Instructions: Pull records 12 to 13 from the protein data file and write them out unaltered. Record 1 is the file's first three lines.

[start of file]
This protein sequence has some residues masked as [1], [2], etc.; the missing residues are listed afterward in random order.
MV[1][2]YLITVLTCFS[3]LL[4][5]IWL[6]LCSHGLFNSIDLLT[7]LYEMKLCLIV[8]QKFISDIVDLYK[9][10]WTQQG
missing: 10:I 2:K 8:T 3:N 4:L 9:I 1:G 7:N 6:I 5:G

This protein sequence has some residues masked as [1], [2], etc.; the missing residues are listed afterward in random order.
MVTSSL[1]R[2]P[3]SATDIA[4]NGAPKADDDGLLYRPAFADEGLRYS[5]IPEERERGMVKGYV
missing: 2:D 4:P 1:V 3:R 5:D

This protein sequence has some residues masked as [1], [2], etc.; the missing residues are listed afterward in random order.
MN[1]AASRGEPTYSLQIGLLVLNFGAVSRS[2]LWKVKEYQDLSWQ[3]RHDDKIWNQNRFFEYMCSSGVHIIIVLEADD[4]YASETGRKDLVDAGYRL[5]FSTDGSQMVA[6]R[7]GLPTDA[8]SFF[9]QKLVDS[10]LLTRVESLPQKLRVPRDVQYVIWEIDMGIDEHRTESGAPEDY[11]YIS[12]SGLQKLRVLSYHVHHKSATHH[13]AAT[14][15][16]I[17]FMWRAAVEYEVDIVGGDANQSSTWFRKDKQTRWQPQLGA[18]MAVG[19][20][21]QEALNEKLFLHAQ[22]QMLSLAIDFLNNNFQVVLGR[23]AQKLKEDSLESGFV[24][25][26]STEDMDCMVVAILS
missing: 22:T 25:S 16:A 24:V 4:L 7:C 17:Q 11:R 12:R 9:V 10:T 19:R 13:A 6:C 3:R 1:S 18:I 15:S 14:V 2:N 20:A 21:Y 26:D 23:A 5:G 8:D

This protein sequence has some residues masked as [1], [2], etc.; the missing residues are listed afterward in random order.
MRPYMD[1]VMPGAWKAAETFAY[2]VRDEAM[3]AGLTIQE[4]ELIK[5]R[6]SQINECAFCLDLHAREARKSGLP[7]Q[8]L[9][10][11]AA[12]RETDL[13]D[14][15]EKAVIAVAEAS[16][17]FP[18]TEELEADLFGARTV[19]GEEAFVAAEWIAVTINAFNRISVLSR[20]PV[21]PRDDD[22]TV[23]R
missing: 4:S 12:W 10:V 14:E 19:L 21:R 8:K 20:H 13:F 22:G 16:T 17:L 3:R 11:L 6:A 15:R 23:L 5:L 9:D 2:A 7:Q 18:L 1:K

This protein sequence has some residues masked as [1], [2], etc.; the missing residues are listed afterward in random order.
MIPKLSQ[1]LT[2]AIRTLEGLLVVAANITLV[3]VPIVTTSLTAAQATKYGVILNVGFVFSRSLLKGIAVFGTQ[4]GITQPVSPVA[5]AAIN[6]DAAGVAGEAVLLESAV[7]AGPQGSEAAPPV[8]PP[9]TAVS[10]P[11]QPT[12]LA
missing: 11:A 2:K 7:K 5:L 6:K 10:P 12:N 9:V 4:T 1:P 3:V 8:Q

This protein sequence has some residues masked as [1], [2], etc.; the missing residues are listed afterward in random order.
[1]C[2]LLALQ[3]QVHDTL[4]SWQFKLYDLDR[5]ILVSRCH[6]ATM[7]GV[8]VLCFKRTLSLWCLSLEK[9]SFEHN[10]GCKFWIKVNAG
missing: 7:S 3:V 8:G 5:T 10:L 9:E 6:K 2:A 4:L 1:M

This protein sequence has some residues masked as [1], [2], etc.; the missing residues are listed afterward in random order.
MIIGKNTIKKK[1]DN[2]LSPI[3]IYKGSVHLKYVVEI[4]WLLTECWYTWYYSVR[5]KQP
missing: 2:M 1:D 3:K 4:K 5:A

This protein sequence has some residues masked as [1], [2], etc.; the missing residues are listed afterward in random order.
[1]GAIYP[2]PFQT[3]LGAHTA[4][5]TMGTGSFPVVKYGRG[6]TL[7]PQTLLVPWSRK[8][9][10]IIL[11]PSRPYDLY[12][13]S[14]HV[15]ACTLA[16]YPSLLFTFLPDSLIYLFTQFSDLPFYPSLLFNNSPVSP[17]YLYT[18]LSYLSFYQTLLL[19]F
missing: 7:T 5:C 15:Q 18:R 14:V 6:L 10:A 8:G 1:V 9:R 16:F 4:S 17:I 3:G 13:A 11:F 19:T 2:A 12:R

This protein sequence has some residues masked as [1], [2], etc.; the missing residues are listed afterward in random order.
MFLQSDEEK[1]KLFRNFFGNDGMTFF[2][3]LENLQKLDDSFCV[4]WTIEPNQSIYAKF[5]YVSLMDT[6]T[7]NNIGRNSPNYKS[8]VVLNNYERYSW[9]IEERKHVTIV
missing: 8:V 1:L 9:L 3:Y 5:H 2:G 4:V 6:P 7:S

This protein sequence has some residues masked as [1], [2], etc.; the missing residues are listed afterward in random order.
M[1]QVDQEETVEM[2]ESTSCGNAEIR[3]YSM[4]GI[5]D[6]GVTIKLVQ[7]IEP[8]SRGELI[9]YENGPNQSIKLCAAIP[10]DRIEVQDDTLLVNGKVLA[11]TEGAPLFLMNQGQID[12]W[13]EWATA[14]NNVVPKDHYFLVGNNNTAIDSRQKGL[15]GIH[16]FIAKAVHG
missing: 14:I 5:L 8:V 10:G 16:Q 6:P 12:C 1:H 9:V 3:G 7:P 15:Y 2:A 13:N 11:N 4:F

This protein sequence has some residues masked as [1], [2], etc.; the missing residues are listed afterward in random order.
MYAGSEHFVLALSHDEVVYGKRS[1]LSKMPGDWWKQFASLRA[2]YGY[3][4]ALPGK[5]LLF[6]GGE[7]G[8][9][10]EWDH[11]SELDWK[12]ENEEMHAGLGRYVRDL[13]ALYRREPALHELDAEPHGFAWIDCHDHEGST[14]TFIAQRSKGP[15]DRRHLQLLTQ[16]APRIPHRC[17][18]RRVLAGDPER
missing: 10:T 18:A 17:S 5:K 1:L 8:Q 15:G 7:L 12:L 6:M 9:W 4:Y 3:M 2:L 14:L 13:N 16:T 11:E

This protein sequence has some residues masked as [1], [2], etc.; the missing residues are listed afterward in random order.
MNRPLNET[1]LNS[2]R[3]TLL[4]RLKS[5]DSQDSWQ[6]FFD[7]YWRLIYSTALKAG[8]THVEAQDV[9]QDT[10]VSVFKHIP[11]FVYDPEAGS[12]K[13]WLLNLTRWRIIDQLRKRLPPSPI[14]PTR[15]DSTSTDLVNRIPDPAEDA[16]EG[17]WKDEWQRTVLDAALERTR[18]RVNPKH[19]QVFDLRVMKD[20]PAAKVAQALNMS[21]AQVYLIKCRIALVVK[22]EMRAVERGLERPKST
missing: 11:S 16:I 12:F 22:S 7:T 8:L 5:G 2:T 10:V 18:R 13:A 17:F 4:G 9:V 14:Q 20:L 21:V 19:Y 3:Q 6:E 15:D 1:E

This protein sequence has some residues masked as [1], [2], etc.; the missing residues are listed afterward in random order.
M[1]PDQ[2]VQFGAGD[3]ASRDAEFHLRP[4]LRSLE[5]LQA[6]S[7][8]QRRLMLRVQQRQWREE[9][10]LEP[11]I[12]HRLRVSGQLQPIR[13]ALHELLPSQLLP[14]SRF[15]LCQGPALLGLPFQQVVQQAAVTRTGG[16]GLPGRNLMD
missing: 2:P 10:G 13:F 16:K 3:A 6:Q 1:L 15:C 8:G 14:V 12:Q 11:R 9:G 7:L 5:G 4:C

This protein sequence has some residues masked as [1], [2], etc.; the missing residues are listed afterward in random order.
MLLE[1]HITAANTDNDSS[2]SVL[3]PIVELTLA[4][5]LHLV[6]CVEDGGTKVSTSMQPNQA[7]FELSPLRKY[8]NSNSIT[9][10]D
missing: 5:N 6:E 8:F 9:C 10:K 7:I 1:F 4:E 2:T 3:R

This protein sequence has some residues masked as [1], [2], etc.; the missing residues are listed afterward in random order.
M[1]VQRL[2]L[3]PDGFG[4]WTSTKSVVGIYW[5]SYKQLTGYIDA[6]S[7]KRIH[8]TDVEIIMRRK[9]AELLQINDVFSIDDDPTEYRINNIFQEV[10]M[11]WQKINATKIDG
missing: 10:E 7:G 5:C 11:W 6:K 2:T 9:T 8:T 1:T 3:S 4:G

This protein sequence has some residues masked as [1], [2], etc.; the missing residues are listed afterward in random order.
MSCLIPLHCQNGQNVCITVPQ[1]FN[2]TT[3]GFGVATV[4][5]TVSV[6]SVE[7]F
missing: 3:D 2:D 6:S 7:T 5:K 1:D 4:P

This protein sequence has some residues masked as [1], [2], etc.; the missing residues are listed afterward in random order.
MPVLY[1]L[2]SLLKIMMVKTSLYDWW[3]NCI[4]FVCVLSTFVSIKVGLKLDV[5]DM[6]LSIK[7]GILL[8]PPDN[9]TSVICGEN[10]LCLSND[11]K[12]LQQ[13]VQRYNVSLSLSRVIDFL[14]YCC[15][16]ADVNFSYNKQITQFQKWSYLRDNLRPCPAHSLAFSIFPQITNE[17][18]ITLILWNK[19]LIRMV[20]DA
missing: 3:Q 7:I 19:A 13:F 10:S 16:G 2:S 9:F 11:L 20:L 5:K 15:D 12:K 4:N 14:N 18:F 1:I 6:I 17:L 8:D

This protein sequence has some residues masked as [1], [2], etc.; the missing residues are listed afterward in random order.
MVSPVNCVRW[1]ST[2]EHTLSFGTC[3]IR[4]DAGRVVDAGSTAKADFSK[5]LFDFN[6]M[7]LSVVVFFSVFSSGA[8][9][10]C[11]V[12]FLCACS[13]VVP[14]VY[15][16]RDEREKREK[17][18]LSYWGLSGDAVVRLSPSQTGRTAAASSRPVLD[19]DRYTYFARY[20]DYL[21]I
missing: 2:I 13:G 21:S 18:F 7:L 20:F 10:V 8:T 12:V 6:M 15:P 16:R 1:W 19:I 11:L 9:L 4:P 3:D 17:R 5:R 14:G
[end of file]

This protein sequence has some residues masked as [1], [2], etc.; the missing residues are listed afterward in random order.
MNRPLNET[1]LNS[2]R[3]TLL[4]RLKS[5]DSQDSWQ[6]FFD[7]YWRLIYSTALKAG[8]THVEAQDV[9]QDT[10]VSVFKHIP[11]FVYDPEAGS[12]K[13]WLLNLTRWRIIDQLRKRLPPSPI[14]PTR[15]DSTSTDLVNRIPDPAEDA[16]EG[17]WKDEWQRTVLDAALERTR[18]RVNPKH[19]QVFDLRVMKD[20]PAAKVAQALNMS[21]AQVYLIKCRIALVVK[22]EMRAVERGLERPKST
missing: 11:S 16:I 12:F 22:S 7:T 8:L 5:G 2:T 10:V 18:R 13:A 17:F 4:G 9:V 14:Q 20:L 21:V 19:Y 3:Q 6:E 15:D 1:E

This protein sequence has some residues masked as [1], [2], etc.; the missing residues are listed afterward in random order.
M[1]PDQ[2]VQFGAGD[3]ASRDAEFHLRP[4]LRSLE[5]LQA[6]S[7][8]QRRLMLRVQQRQWREE[9][10]LEP[11]I[12]HRLRVSGQLQPIR[13]ALHELLPSQLLP[14]SRF[15]LCQGPALLGLPFQQVVQQAAVTRTGG[16]GLPGRNLMD
missing: 2:P 10:G 13:F 16:K 3:A 6:Q 1:L 15:C 8:G 14:V 12:Q 11:R 9:G 7:L 5:G 4:C